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On the problems with Catalyst 3.8 drivers, ATI´s official answer

Almost at once after the new Catalyst 3.8 have been released, the Web started circulating the messages about critical graphics cards overheating and even some monitors failure issues caused by drivers. In particular, such posts were seen at Anandtech, The Inquirer, Short Media and NV News.

Below are the official comments from Terry Makedon and Chris Hook that work in ATI on Catalyst drivers. This complete official post was taken from DriverHeaven.


We have spent a great deal of time trying to reproduce this problem and analyzing our driver code. There is nothing in our driver code that has changed since CAT 3.7 to CAT 3.8 that could possibly cause this behaviour.

We believe that our drivers are not causing these alleged problems. We do not currently believe these stories are valid. We have already confirmed that of the nearly 100 OEM customer programs have asked for and received this driver, we have received no reports on any such problem from the OEMs. We have also run comprehensive QA tests on the driver before releasing it and have had no cases of failed monitors.

Since we announced CATALYST 3.8 on October 8th, we have recorded hundreds of thousands of downloads, and thus far there have been absolutely no reports whatsoever to ATIís Customer Support department to report monitors failing.


There have been many posts in the forums discussing this issue, it seems it is a common theory, picked up from one place and keep being circulated. One such theory suggests the following:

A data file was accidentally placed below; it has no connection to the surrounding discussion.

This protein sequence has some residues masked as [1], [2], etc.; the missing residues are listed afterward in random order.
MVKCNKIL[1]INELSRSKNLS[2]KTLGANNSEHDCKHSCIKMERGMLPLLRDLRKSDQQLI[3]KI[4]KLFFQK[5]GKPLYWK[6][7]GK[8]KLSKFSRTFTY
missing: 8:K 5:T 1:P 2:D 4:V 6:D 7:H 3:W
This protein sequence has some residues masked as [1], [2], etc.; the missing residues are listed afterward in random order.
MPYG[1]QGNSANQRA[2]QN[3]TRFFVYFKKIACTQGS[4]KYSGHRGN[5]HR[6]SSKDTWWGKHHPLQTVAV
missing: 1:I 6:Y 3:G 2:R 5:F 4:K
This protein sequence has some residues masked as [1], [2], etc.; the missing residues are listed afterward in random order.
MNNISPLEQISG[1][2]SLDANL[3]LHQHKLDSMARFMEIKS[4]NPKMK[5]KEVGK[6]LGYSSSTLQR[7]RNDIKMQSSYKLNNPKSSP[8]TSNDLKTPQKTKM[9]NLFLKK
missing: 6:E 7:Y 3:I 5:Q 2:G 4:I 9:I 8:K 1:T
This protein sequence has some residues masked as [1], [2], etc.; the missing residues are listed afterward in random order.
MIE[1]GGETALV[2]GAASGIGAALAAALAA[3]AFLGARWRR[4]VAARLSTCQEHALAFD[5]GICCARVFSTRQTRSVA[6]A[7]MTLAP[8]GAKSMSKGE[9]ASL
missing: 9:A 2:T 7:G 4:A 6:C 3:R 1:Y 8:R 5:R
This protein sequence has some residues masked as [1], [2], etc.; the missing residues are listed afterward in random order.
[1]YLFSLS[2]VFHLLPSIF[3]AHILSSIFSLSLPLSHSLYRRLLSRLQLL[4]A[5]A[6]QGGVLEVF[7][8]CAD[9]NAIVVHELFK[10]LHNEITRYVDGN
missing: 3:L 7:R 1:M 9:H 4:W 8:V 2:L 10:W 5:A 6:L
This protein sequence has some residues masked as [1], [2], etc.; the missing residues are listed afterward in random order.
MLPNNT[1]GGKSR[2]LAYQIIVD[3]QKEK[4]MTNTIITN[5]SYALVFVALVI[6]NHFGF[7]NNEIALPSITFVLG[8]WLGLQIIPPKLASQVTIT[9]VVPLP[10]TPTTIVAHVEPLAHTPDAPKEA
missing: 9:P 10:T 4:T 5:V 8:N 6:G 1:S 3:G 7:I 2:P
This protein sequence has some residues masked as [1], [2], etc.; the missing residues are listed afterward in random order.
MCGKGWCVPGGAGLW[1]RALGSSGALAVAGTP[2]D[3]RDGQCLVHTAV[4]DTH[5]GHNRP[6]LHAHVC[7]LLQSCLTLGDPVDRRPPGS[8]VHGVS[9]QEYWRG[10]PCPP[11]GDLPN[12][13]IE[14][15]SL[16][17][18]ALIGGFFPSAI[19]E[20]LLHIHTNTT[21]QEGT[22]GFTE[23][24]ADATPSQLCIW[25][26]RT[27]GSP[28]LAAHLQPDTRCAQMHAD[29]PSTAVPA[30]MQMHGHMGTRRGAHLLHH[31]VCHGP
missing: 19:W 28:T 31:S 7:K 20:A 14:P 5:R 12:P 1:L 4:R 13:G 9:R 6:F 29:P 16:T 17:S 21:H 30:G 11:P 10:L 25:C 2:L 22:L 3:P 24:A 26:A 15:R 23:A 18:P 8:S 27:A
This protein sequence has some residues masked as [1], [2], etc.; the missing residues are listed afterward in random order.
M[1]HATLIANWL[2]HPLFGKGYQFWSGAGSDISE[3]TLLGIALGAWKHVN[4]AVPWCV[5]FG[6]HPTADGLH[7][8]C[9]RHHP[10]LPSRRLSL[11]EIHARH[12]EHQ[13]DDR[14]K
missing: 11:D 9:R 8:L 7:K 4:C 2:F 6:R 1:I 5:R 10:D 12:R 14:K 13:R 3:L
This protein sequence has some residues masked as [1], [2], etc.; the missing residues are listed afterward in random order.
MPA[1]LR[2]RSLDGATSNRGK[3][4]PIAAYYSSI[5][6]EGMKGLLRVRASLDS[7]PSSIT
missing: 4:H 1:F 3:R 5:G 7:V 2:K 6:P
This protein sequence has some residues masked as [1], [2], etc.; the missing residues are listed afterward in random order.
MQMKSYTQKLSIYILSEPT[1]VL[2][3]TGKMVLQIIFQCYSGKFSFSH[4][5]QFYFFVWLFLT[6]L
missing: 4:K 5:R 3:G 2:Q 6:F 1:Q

ďInstead of reading the refresh rates from the PRIMARY display INF files, it is reading the SECONDARY display INF refresh rates.Ē

In XP and 2K, we donít have access to monitor INF information in our driver component that manages display capability. We have never used this monitor information for any purpose. We rely on EDID data or user override information to determine monitor capability. Even though the OS may use the monitor information to expose high refresh rate based on monitor INF content, the driver always restricts the actual refresh rate going to the monitor based on EDID or the user override. In essence, the user may be able to select from OS controlled monitor page (in advanced property pages) a high refresh rate but internally driver will restrict the refresh rate going to the monitor based on EDID information or user override information. If user set the override information incorrectly then incompatible signals would be sent to the monitor.

In 9x, we can access monitor INF information but due to issues with how OS maps the INF to a monitor, we had disabled reading the monitor INF via registry. Unless someone deliberately changes the registry setting for this in 9x, they would not run into any monitor INF related issues.


We have spent a great deal of time analyzing the temperatures due to the CATALYST 3.8 drivers. We do not under any circumstance see anything near a 10 degree Celsius increase in temperature (but we donít overclock our test cards either). We do see a slight increase in temperature in certain cases (3Dmark2003 Nature Scene for example). However any temperature increase is well within our safety range. Investigation continues and we are trying to determine why this change in temperature exits. At this point we are reproducing individual driver packages with code being checked in and measuring the temperature. However nothing shows the alleged increase in temperature. One independent website (DriverHeaven.net) even tried to reproduce this issue, and found no measurable difference in temperature between CATALYST 3.7 and 3.8.

We´ll continue examining this situation and will tell you if anything important comes to light.

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